the tiniest of all warm-blooded animals. Your entire body weighs less than
two dimes. Some insects and worms even weigh more than you! When the air
is cool, you must shiver or fly about to keep your body temperature up,
and shivering or flying requires energy—lots of it! From the time
you awake in the morning until you sleep at night, you are almost constantly
doing one of three things: Eating high-energy food, quietly perching while
you digest your food, or searching for new sources of food.
Photo: Ed Robertson
As long as you can find enough food to stay active, your body can generate
enough heat to stay alive. But you can only eat when it's light. What happens
when you go to sleep at night? How can such a tiny warm-blooded animal keep
up its body temperature without running out of energy? This experiment can
help you figure it out:
will need a small piece of modeling clay, a balance, a thermometer, and
your balance, get two chunks of clay, one weighing about 3 grams and
one weighing about 90 grams. If you measure right, the small piece of
clay will have about the same mass as a Ruby-throated Hummingbird, and
the large one will have about the same mass as a Blue Jay.
- Poke your
thermometer into the large piece of clay and hold it warmly in your
hand or place it on a warm (NOT hot!) surface until the thermometer
reads 80 degrees F (or about 26 degrees C).
- Now place
the clay and thermometer in the refrigerator. Every minute, check the
temperature and record it in your journal. How many minutes does it
take for the clay's temperature to drop to 50 degrees F (10 degrees
- Poke your
thermometer into the tiny piece of clay, and hold this in your hand
or put on a warm surface until it reaches 80 degrees F.
- Put the
clay in the refrigerator and check the temperature every minute, recording
it in your notebook. How many minutes does it take for this piece of
clay's temperature to drop to 50 degrees F (10 degrees C)?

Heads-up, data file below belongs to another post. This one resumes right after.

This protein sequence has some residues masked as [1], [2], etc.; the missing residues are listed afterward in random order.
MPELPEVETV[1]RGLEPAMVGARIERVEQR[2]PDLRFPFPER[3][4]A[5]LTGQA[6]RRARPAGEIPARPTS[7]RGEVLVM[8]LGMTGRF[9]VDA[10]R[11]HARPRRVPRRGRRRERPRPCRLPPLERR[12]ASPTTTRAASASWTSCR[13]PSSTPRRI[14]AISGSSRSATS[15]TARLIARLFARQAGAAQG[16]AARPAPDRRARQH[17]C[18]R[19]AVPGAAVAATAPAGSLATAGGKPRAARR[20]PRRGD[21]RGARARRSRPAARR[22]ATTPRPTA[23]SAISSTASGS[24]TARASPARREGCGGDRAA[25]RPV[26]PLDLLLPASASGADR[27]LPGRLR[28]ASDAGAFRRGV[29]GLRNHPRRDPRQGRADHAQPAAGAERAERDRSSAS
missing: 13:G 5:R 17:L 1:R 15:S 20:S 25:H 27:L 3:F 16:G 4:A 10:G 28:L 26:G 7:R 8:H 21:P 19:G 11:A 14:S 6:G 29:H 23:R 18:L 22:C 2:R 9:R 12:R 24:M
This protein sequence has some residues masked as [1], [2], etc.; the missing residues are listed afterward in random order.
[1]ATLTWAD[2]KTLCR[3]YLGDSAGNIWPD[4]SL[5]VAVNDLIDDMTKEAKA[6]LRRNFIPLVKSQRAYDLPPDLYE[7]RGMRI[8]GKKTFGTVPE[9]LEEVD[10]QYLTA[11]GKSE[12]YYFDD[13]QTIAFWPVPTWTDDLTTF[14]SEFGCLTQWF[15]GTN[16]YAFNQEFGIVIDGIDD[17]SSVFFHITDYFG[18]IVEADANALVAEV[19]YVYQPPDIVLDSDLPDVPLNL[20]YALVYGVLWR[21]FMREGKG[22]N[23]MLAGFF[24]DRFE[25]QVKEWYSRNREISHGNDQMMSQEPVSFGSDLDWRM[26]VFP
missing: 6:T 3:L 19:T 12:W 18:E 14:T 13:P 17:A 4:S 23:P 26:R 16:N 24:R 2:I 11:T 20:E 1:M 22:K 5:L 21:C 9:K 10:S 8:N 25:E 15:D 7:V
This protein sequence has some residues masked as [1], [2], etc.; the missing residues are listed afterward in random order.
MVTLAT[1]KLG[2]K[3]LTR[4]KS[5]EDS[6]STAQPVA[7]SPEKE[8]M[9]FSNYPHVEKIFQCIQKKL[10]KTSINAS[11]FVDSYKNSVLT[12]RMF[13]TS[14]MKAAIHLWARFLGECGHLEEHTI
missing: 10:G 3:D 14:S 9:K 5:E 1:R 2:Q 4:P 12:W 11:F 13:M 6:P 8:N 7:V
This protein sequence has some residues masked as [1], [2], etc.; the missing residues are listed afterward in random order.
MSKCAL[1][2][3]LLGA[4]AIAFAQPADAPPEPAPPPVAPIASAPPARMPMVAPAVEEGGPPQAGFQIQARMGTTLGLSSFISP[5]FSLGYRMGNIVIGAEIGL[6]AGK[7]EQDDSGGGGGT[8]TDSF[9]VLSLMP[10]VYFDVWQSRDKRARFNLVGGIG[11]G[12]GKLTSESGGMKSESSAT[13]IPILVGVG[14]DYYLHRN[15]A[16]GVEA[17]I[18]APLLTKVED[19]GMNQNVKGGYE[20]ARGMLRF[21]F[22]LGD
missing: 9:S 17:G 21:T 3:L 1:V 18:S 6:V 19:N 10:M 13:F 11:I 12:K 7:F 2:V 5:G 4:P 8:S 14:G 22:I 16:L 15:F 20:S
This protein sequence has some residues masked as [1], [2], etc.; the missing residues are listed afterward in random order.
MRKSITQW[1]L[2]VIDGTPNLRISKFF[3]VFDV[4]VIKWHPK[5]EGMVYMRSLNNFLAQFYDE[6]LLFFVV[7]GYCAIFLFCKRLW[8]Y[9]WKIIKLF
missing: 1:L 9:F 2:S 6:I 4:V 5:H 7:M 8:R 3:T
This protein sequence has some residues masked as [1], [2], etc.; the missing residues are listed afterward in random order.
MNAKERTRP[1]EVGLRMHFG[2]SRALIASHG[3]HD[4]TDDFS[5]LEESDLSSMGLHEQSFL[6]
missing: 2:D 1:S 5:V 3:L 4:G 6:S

Laure W. Neish
Your experiment should have shown that hummingbirds lose their body heat
a lot faster than Blue Jays and other large birds. If they needed to keep
their nighttime body temperature at even 90 degrees, over 10 degrees cooler
than it usually is, they'd have to waste a lot of food energy and could
If you needed to save energy in your house, you could turn the thermostat
down at nighttime when people were sleeping. And hummingbirds do the same
thing, thanks to a special adaptation. They don't have a thermostat, but
they can allow their body temperature to drop sometimes more than 35 degrees
F (20 degrees C) at night, from a daytime temperature of over 100 degrees
F (over 37 degrees C)all the way down to 60 or 65 degrees F, so they won't
need to burn nearly as many food calories to stay alive during the many
hours they can't eat. This temporary drop in body temperature is called
torpor. Humans normally die if our body temperature drops
that low, because we are not adapted for torpor.
Dropping its temperature slows down a hummingbird's breathing and heart
rate. One Blue-throated Hummingbird whose daytime, active heart beat 1260
times per minute had a heart rate when torpid all the way down at 36 beats
The trickiest part of torpor isn't letting the body temperature fall at
night, but getting it back up in the morning. A hummingbird has to warm
up its body the moment it awakes. To do this, it makes its muscles contract
and release very fast; it shivers! The problem is this: the hummer's stomach
is empty and it must use up stored energy. When a hummingbird's body temperature
is about 20 degrees C, it takes about an hour for it to warm up enough for
normal activity. During this time, the bird is sluggish, groggy, and very
hungry! As soon as it can, it flies off to eat breakfast.
How can the hummingbird keep from falling off the branch during torpor? The feet get a good grip! Most perching birds have four toes on each foot with a claw at the end of each toe. When the hummer settles and bends its legs to perch, the stretched tendons of the lower leg flex the toes around the branch and clamp Hummer in place. This "perching reflex" is automatic.
This! Journal Questions
written your explanations, see how they compare with Journey North Science
Writer Laura Erickson's explanations.
- Why is
a 3-gram chunk of clay so tiny compared to a hummingbird that weighs
the exact same?
- Birds that undergo nighttime torpor are just about
all very small. They include the tiniest birds of all, hummers, but
also some chickadees and swifts. Why do you think no large birds undergo
nighttime torpor? HINT: Think about the experiment with the clay.